A little history
Carmen got off to a rough start. The unlucky composer finally had a commission in hand: a full-length opera for the Opéra-Comique. Bizet began composing a score for Mérimée‘s short story Carmen, working with the renowned librettist duo Meilhac and Halévy. But the family-friendly opera house baulked at the risqué story, and stopped Bizet in his tracks. Two years later, the opera house changed hands and Carmen started production — but even then, things didn’t go smoothly.
The orchestra and the Chorus complained the score was unplayable and unsingable in parts. They had trouble finding a leading lady.
Nevertheless, Carmen premiered on March 3, 1875, which a who's who of composers in the audience. The reception began warmly but was "glacial" by the final act, according to the librettist.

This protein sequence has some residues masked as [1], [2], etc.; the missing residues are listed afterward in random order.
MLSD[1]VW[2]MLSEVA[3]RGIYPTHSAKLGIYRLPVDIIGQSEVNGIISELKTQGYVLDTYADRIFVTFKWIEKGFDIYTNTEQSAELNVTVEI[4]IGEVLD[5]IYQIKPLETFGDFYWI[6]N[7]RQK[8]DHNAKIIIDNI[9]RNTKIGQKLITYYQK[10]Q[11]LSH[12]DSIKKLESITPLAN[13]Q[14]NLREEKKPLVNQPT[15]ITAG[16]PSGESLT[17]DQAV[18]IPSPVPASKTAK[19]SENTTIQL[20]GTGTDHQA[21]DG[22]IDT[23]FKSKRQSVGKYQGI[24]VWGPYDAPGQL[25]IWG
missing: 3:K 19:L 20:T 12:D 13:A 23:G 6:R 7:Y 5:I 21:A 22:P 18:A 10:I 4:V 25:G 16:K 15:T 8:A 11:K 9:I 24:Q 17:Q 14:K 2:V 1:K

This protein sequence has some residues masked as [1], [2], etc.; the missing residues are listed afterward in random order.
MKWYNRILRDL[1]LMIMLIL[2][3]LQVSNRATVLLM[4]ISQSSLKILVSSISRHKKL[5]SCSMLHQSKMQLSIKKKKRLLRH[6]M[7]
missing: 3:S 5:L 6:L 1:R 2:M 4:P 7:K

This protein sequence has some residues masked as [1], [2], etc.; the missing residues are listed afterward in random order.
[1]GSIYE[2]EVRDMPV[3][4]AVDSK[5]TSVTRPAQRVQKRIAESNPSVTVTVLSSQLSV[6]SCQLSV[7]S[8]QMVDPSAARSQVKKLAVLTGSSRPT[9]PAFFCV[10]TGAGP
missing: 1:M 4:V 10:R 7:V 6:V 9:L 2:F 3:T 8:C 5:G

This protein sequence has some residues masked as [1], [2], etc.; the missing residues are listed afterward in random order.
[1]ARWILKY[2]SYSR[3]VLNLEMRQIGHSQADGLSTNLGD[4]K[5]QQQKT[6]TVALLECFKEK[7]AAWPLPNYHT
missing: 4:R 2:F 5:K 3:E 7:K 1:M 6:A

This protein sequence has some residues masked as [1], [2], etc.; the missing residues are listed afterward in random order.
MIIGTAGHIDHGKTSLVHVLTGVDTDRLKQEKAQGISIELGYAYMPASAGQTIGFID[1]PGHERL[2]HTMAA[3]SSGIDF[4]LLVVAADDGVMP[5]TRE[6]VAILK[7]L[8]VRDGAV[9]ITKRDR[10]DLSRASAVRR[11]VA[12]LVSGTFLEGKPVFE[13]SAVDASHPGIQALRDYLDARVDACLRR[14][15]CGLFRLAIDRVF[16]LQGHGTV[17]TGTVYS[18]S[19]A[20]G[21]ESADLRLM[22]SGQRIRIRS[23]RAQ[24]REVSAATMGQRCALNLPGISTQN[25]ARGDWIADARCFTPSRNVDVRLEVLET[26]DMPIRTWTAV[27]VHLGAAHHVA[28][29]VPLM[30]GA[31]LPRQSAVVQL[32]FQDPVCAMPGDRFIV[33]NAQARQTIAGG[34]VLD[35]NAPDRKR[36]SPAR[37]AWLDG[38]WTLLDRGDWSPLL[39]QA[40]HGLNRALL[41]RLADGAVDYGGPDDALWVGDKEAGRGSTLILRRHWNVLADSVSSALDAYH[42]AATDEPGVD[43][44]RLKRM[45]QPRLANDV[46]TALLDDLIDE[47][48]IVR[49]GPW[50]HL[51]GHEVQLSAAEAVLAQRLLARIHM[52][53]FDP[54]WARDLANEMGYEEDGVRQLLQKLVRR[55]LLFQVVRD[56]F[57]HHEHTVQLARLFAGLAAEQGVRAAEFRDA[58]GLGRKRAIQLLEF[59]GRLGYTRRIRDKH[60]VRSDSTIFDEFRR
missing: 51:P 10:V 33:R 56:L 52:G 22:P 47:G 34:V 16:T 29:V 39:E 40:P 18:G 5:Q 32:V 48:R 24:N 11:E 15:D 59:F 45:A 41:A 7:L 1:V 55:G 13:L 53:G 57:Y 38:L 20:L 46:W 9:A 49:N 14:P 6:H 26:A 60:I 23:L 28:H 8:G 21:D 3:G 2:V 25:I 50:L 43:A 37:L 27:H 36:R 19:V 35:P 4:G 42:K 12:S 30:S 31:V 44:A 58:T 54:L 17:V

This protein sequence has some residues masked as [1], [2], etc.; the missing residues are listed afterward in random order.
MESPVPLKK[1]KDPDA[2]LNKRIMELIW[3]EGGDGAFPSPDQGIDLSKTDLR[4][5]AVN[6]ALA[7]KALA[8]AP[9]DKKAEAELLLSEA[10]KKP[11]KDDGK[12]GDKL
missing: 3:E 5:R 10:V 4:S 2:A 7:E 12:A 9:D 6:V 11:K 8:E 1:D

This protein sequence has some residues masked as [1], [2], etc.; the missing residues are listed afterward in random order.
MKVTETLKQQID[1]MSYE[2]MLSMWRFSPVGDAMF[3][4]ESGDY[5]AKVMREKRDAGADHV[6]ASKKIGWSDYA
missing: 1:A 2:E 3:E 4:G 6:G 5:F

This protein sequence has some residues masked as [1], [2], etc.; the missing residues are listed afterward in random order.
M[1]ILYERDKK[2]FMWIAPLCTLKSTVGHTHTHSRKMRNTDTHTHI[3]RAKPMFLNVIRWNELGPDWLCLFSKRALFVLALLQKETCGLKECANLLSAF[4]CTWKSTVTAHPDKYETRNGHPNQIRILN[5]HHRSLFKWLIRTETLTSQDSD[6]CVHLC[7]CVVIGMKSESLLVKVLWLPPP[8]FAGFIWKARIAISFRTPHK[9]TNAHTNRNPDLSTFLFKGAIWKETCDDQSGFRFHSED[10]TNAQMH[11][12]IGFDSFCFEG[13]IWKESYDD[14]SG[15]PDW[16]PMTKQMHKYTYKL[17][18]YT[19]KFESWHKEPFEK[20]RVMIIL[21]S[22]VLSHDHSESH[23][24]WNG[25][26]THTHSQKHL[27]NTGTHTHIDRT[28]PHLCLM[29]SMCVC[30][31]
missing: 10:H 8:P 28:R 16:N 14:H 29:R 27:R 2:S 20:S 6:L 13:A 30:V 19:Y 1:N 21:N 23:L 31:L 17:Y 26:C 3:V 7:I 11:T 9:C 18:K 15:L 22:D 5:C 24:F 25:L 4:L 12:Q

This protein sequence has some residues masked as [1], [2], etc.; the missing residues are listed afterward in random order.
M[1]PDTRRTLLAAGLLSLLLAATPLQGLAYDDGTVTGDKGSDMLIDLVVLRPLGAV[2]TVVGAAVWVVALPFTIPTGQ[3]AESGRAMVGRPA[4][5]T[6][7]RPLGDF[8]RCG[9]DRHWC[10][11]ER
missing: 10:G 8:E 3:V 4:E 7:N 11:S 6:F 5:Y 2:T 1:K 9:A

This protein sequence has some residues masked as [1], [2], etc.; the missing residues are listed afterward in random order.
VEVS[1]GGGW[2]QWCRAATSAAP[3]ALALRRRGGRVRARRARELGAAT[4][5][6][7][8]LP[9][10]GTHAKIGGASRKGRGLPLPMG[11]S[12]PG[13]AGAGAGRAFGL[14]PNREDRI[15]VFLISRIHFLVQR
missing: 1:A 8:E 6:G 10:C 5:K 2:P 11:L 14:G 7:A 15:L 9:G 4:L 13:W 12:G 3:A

It played to half-empty houses that year. But after Bizet's sudden death, Carmen was revived in Vienna, then Brussels, then London, and hailed a success.
Wagner, Tchaikovsky and Brahms all praised the work, with Wagner saying “Here, thank God, at last for a change is somebody with ideas in his head.”
Carmen is now credited as a forerunner of the "verismo" movement, where opera composers portrayed normal (read - middle or lower class) people in a realistic style. His melodies evoked the colour and culture of Andalusian Spain.